Top 10… Movie Franchises

I’ve recently gone on record about two movie franchises, Star Trek and The Fast & The Furious, one of which I greatly preferred to the other. This got me thinking, and was the inspiration for this week’s list, my Top 10 Movie Franchises. Now, as always I’ve set myself some limitations. Firstly, I must have seen every film within the franchise. This immediately rules out the likes of Die Hard (haven’t seen number 5), Alien/Predator (haven’t seen Predator 2, can’t remember Alien 3 or Resurrection), Bourne (Legacy), Hannibal (Rising) and A Nightmare on Elm Street (remake and New Nightmare). I also didn’t include the looser franchises that simply take place in the same universe, for example the Avengers film, Kevin Smith’s View Askewniverse, George Romero’s Blank of the Dead series or the Muppets films. I also took into account every film within each franchise, so just because a film happened to feature some true classics, if there were some stinkers in there too then that didn’t help its case for inclusion. The franchise also had to have a minimum of four films, as I’ve made a list of my top trilogies before. So, without further ado, here’s my top 10 movie franchises:

Honourable Mentions
Final-Destination-5There’s a lot of franchises out there! Seriously, there’s tons, more than I’d heard of, and I was shocked to discover some of the more longer-lasting movie sagas. Did you know there’s 30 Django films? I knew there were a lot of Carry Ons, but I didn’t think it was as many as 31, which is also the same number of Barbie films in existence (I’m guessing this doesn’t include Hotel Terminus). I’m most blown away, however, by the fact that there’s a Chinese series known as Wong Fei Hung, which includes a staggering 89 movies. 89! That, my friends, is insane. Anyway, I’ve barely seen any of these films (Django Unchained, Carry On Doctor) so obviously these can’t be in my Top 10.
No, this week’s two honourable mentions are the Final Destination franchise, and Police Academy. They beat out stiff competition from the likes of Shrek, Home Alone, Pirates of the Caribbean, Saw and the National Lampoon’s Vacation series, but if I had to pick my favourites then these two are them. Final Destination is one of the few horror series I pay much attention too – I’ve only seen the original Halloween, and have yet to see any Friday the 13th films – and I think this is due to the initially original concept of people cheating death, and being hunted down one by one to fix reality. It’s such a brilliant idea, and it means there’s no iconic killer who’ll end up as a parody of himself by the fifth film. Part four is easily the worst in the series – the premonitions don’t make sense and there’s some truly terrible CGI – but all the rest are at least decent, with number 2 being my personal favourite. I had a screenshot from the death of Rory as my background for a little while after seeing that film.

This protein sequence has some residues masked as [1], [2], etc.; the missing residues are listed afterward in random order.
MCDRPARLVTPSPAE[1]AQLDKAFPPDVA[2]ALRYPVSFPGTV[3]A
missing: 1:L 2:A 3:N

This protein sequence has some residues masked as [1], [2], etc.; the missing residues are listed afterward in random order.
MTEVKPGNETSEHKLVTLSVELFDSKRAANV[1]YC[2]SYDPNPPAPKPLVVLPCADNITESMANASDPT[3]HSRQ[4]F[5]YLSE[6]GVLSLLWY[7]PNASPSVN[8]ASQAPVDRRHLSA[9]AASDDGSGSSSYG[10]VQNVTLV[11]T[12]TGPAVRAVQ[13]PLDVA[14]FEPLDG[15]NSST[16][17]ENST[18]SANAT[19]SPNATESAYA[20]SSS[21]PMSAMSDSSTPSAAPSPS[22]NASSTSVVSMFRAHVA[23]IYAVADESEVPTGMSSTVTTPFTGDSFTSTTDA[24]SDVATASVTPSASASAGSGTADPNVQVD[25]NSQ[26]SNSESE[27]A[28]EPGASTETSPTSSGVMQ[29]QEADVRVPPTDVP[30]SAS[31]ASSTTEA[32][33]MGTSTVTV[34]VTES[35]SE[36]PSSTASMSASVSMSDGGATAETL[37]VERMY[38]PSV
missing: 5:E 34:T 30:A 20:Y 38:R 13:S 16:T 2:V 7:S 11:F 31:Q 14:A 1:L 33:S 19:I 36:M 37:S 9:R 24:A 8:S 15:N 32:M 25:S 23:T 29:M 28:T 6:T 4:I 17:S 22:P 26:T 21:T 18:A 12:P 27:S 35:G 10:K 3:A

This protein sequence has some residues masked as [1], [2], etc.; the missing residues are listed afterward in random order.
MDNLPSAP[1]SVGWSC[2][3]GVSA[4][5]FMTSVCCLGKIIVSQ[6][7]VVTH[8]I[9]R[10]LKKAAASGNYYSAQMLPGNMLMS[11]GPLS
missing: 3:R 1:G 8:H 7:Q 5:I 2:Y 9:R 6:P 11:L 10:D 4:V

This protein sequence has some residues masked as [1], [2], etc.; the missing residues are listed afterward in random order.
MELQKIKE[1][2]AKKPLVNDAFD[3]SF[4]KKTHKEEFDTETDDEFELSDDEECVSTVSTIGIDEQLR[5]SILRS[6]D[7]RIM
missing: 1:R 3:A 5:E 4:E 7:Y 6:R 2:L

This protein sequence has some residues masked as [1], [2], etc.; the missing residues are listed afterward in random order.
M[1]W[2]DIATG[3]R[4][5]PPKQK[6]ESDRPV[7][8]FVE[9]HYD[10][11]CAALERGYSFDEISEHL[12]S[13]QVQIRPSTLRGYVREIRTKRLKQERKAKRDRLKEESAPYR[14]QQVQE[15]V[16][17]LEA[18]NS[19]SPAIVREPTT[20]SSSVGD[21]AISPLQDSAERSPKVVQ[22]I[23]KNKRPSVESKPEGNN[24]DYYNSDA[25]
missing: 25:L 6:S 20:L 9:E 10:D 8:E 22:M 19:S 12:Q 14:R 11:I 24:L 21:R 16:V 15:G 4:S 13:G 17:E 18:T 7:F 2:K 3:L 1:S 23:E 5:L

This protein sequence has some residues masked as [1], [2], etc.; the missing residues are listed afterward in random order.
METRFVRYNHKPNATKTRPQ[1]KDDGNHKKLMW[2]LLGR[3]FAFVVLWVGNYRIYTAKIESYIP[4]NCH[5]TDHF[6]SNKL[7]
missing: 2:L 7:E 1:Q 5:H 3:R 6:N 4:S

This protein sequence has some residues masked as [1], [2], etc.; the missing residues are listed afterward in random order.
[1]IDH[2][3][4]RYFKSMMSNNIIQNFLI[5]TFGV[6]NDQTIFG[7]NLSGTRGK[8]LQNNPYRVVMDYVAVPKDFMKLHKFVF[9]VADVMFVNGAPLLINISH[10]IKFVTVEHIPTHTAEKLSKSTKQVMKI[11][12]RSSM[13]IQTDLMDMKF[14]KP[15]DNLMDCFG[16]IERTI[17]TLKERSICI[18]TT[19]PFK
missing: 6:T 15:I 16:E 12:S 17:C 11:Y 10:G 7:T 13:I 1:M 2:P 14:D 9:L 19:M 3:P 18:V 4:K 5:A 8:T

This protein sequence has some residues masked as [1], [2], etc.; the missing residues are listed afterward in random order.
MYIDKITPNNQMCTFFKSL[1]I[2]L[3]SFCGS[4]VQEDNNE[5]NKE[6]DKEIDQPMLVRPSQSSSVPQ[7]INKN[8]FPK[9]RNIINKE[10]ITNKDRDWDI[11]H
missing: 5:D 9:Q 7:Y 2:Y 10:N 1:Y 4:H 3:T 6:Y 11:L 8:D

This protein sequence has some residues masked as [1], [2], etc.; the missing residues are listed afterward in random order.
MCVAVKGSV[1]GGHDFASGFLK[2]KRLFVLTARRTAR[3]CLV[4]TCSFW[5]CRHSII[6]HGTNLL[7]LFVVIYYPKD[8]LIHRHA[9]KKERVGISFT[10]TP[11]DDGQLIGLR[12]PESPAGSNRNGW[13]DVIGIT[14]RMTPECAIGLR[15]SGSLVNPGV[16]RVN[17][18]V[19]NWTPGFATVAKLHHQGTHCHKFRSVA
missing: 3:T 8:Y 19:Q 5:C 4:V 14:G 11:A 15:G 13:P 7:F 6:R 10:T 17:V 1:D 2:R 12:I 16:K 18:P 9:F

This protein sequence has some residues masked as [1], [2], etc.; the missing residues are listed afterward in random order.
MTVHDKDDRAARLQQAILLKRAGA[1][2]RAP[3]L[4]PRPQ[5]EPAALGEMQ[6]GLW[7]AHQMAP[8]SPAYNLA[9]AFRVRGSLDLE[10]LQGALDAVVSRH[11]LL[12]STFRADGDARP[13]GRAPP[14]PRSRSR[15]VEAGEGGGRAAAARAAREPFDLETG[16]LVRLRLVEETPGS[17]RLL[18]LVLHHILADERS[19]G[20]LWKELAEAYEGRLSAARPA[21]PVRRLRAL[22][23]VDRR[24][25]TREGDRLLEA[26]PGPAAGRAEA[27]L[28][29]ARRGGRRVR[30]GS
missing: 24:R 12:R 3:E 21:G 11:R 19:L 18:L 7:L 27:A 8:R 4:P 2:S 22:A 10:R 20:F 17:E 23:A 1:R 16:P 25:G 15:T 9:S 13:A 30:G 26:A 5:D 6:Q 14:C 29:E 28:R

Police-Academy-police-academy-27137923-1920-1080Police Academy is an entirely different yet still occasionally just as ridiculous franchise, following the antics of a police training school that’s just dropped any requirements for entrants, meaning anyone of any gender, race, weight and ability can sign up and be trained. Yes, the sequels got a bit terrible after Steve Guttenberg dropped out, and the less said about Mission to Moscow the better, but there’s still a lot of fun to be had with the earlier films, the first one is a true 80s classic.
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Top 5… Movies that should be musicals

Today I’m going to see Dirty Dancing at the Mayflower in Southampton. Not my idea, long story. The previous musicals I’ve seen have all either been of films I either love (The Lion King) or at least enjoy (Chicago, film review will be along shortly), or heavily feature music by an artist I’m a big fan of (We Will Rock You), but Dirty Dancing ticks none of these boxes, in fact it’s based on a fairly terrible movie. So I got to thinking, what movies should be made into musicals? The other adaptations out there do not interest me at all (Sister Act, Billy Elliot, Shrek, Ghost, Legally Fucking Blonde). There’s a couple I probably should have seen by now (Spamalot) but for one reason or another haven’t gotten around to, but I think if any of these came to my local theatre, I’d be a little more tempted.
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Pirates of the Caribbean: Dead Man’s Chest

The second pirates film is not as good as the first, but is still thoroughly entertaining, and features several enjoyable set pieces, not least of which is the three-way swordfight between Johnny Depp, Orlando Bloom and Jack Davenport (who really should be in more films). This is probably my highlight of the trilogy, especially once the giant wheel comes into play.
The special effects are stepped up from the first film, with Davy Jones and his crew looking exceptional, with the many hours of work involved being well worth the effort. Still, the cliffhanger endings do make this seem more of a set-up for the trilogy closer.Choose life 6/10

Pirates of the Caribbean: the Curse of the Black Pearl

The original Pirates of the Caribbean film, the greatest ever made best on a theme park ride, is tremendous family-friendly fun, especially in its first half. It loses its way towards the end of the second reel, as the plot becomes inundated with various bluffs and double crosses, although in a film about pirates this is only to be expected. The CGI is excellent and well used, as is the comic relief, mainly provided by Lee Arenberg and Mackenzie Crook, surely the closest any human being can get to being a scarecrow without an awful lot of hay. Geoffrey Rush could well have been cast as villain Barbossa on the strength of his piratical laugh alone, and for that deserves at least a mention.Choose film 7/10